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The revision of the fiscal rules and the future of the Next Generation EU fund

Jonas Fernandez Alvarez
economist and Spanish MEP (S&D), coordinator of the S&D group in the Committee on Economic and Monetary Affairs

The EU response to the Covid-19 crisis has represented a Copernican revolution compared to the bloc’s approach to the previous crisis. However, the policies that have been adopted raise questions that remain to be solved, namely the revision of the Stability and Growth Pact (SGP) and the future role of the Next Generation EU fund (NGEU). These add to other pending issues, such as the reform of the Macroeconomic Imbalance Procedure (MIP).

The war in Ukraine has a significant impact on the European economy, which had not yet fully recovered from the pandemic crisis. Against this background, the Commission has postponed the assessment of the deactivation of the ‘general escape clause’ that allows member states greater fiscal flexibility during severe economic shocks until the end of May. In the absence of a renewed fiscal framework, this could imply the return to the standard application of the SGP. However, this is simply not workable, as it would impose undesirable austerity in these times of economic uncertainty and increasing investment needs. Although there is a broad consensus on the need to reform the current fiscal rules in time for lifting the general escape clause, there is less agreement on the elements and the extent of the revision.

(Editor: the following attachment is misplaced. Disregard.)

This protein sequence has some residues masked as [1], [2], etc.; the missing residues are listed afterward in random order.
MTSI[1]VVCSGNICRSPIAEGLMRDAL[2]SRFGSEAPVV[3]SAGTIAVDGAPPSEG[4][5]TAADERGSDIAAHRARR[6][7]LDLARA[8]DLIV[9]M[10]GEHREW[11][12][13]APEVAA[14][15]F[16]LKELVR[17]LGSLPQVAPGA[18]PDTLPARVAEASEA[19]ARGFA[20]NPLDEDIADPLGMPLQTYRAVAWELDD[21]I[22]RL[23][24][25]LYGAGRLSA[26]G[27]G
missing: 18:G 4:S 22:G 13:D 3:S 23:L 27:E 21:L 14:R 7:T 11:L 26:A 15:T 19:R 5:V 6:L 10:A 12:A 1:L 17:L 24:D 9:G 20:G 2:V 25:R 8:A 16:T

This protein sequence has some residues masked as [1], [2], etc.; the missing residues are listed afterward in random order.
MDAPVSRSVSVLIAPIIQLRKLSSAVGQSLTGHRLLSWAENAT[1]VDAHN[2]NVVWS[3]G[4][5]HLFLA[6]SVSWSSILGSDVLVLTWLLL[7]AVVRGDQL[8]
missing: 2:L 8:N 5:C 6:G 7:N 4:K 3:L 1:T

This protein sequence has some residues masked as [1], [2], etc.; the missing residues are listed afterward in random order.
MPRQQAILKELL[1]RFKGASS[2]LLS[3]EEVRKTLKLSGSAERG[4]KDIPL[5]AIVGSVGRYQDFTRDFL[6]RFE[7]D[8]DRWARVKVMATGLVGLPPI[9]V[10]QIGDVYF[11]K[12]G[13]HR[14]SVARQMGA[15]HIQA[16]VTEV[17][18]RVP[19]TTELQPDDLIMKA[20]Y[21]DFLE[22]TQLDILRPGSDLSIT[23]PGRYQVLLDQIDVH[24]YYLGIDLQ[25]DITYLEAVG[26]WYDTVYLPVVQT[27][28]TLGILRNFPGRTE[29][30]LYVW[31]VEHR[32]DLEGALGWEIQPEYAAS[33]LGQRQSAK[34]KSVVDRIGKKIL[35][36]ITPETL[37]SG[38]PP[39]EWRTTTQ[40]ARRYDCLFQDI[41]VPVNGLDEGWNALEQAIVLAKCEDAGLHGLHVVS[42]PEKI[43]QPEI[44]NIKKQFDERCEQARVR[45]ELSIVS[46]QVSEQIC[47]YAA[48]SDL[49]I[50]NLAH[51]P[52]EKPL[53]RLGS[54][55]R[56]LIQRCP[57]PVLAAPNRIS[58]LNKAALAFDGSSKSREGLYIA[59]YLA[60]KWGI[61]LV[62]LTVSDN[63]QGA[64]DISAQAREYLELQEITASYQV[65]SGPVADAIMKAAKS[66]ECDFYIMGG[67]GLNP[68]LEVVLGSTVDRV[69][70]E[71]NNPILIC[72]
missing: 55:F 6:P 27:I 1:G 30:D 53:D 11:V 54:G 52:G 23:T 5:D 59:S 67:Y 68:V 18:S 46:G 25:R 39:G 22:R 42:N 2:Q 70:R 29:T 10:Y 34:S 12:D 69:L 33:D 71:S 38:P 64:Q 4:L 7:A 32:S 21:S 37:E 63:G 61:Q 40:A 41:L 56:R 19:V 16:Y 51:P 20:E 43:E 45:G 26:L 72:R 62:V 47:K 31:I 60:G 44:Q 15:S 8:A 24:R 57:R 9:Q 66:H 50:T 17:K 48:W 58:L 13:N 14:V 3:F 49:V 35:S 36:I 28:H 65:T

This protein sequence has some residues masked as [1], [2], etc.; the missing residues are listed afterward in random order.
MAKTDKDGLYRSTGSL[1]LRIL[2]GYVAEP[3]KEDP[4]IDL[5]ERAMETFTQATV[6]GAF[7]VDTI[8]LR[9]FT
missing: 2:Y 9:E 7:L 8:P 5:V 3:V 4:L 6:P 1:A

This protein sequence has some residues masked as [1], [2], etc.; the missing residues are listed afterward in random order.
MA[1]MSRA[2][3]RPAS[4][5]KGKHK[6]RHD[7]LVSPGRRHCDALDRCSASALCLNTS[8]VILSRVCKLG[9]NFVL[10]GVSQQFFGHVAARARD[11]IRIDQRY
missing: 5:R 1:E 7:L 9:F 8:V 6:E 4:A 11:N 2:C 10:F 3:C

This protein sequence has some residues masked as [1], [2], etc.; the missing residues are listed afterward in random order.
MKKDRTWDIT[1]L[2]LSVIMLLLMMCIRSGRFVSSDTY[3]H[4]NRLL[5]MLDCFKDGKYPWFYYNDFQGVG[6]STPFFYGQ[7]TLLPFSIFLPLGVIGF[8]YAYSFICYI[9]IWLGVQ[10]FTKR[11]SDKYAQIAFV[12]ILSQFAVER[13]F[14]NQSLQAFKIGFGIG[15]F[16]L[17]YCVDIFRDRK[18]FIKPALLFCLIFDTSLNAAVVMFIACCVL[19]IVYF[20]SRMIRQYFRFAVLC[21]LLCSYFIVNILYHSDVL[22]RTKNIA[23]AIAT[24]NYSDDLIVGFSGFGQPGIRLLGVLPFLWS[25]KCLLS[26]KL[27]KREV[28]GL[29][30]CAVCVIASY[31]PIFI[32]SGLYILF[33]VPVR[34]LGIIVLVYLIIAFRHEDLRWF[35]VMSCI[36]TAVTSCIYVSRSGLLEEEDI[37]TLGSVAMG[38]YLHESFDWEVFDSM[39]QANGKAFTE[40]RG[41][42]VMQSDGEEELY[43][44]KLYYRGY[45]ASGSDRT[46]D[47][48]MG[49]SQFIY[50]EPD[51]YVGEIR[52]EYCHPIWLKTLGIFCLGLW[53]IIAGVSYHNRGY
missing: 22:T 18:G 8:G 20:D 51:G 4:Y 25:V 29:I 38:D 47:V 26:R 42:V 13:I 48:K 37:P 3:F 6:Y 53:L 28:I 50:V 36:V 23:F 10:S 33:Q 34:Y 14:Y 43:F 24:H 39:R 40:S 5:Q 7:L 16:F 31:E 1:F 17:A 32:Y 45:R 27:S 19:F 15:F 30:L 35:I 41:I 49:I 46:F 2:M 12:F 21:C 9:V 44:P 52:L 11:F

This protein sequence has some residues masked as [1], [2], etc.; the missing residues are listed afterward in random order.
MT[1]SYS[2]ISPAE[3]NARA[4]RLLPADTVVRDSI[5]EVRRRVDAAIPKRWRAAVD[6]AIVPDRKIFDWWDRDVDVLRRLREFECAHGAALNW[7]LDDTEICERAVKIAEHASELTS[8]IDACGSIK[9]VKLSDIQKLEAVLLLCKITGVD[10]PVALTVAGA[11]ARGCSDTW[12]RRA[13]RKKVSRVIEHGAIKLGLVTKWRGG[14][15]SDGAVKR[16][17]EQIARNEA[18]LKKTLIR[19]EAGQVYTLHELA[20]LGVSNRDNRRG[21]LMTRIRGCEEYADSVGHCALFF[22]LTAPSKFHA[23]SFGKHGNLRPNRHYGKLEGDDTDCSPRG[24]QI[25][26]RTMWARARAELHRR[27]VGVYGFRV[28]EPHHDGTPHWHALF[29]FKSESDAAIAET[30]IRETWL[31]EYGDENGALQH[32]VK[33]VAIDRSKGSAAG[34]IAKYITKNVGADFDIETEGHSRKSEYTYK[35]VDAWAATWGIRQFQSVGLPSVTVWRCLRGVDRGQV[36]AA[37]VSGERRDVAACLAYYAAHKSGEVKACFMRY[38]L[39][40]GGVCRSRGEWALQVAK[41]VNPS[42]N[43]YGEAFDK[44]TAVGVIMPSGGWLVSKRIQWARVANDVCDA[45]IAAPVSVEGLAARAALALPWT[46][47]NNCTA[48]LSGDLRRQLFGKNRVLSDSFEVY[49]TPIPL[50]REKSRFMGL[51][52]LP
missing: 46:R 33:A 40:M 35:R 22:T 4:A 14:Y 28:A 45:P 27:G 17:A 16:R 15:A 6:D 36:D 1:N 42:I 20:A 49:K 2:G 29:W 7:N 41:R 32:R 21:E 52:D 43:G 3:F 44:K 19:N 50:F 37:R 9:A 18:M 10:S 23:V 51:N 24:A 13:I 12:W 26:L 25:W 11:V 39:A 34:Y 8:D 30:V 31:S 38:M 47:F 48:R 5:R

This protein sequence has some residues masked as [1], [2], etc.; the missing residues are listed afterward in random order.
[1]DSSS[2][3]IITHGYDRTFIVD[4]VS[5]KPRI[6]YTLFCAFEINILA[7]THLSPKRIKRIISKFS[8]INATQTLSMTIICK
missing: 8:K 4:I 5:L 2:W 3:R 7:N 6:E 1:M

Firstly, the procedure for assessing debt sustainability and formulating specific country recommendations should, in my opinion, be clarified. In this way, the sustainability of each national debt could be evaluated by using an observable control instrument, such as the evolution of public spending (net of taxes), instead of the unobservable variable that is monitored under the current rules, the cyclically-adjusted fiscal balance. This control instrument would be more or less restrictive depending on whether the country is in the SGP’s preventive or corrective arm, whose goals are the prevention and the correction of excessive fiscal unbalances. Adopting individual, country-specific recommendations is something that is already done by the Commission, although there has been no focus on observable variables. This practice would introduce greater clarity into the procedure and increase member states’ ownership of the process and should be written into law.